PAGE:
Contracts of all types frequently include a mandatory choice of venue for litigation in the event a dispute arises. Often, contracting parties and their counsel give little thought to these clauses other than how far they want to travel in the unlikely event of a dispute. But the Ninth Circuit's decision in City of Albany v. CH2M Hill Inc., Case No. 18-35283 (9th Cir. May 13, 2019), teaches that more thought should be given to such clauses because without checking maps and available courthouses in those chosen venues, parties might get more than they bargained for. Quite simply, if there is no federal courthouse located "in" the county or city designated as the required venue, then parties may be held to have contracted for state court only.
In CH2M Hill, the city of Albany sued an engineering firm, CH2M Hill for breach of an engineering contract to provide services to the City. CH2M removed the case based upon diversity, but the City moved to remand the case back to state court based upon a perfectly ordinary choice of venue provision. The choice of venue provision required that "[v]enue for litigation shall be in Linn County, Oregon." The wrinkle? Although there is, of course, a federal courthouse serving Linn County, that courthouse is located in Lane County. Linn County has no federal courthouse. Over CH2M's claims of ambiguity, the Ninth Circuit reviewed the clause and the map, and held that where a venue-selection clause provides that litigation shall occur "in" a county in which there is no federal courthouse, the parties have unambiguously contracted to litigate only in state court.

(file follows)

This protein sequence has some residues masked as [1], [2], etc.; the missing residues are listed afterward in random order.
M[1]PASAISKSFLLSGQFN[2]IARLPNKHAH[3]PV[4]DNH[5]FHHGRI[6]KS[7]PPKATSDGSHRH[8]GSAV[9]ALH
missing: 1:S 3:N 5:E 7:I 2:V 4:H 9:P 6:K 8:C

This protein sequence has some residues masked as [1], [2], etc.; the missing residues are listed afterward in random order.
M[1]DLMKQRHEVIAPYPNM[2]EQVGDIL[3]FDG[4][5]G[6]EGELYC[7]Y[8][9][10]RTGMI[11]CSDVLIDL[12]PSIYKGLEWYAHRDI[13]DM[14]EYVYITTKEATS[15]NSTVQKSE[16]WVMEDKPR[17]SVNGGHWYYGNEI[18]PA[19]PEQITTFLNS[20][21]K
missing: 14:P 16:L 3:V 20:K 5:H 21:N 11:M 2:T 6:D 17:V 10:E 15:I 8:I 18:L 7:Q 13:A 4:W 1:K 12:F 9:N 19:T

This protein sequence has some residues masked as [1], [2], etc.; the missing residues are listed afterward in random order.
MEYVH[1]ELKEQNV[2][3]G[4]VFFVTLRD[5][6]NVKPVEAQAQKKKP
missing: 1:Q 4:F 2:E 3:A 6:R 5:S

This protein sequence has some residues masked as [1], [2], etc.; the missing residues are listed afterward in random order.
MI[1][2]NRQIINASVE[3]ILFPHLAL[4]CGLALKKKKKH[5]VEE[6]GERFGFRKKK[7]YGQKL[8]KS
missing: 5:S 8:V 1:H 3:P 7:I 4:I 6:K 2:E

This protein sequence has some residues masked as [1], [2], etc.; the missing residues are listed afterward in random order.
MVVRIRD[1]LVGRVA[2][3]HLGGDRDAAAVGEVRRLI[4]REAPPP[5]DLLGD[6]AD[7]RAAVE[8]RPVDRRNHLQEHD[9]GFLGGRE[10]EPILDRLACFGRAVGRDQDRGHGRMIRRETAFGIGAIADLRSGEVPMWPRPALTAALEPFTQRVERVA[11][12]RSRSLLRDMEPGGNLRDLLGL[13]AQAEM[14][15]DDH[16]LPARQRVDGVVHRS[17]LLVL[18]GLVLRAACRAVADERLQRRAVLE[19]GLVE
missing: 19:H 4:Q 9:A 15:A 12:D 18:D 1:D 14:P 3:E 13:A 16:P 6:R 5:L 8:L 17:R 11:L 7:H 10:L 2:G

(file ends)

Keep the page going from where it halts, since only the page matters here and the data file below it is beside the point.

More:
This was not the first time the courts have encountered such geographic questions in applying what otherwise might be seemingly mundane venue-selection clauses. The Ninth Circuit distinguished a 1989 decision in which courthouses were absent from the selected geographic locale as merely containing permissive venue selection clauses. Docksider, Ltd. v. Sea Technology, Ltd., 875 F.2d 762 (9th Cir. 1989). Likewise, in 2011, the Ninth Circuit had brushed by similar questions, but ultimately did not resolve them, in Simonoff v. Expedia, Inc., 643 F.3d 1202 (9th Cir. 2011). There, a federal courthouse was in fact located in the selected county, but the question there was whether geographic limitations were imposed.
CH2M marks a clear decision in the Ninth Circuit, in accord with the Second and Fourth Circuits, that the absence of a federal courthouse will preclude federal jurisdiction in cases where contracting parties choose that location as a mandatory venue. The reach of these decisions is not yet clear. What happens, for example, when there is no courthouse in the chosen city or county at all? Are the parties deemed to have chosen some other form of litigation? Certainly, the facts of each case will dictate whether a true ambiguity exists or whether courts might use equitable powers to fill missing terms. But the best remedy may be to avoid the copy/paste trap for such clauses and turn to your favorite mapping app to ensure that all available courthouses are acceptable choices in that locale.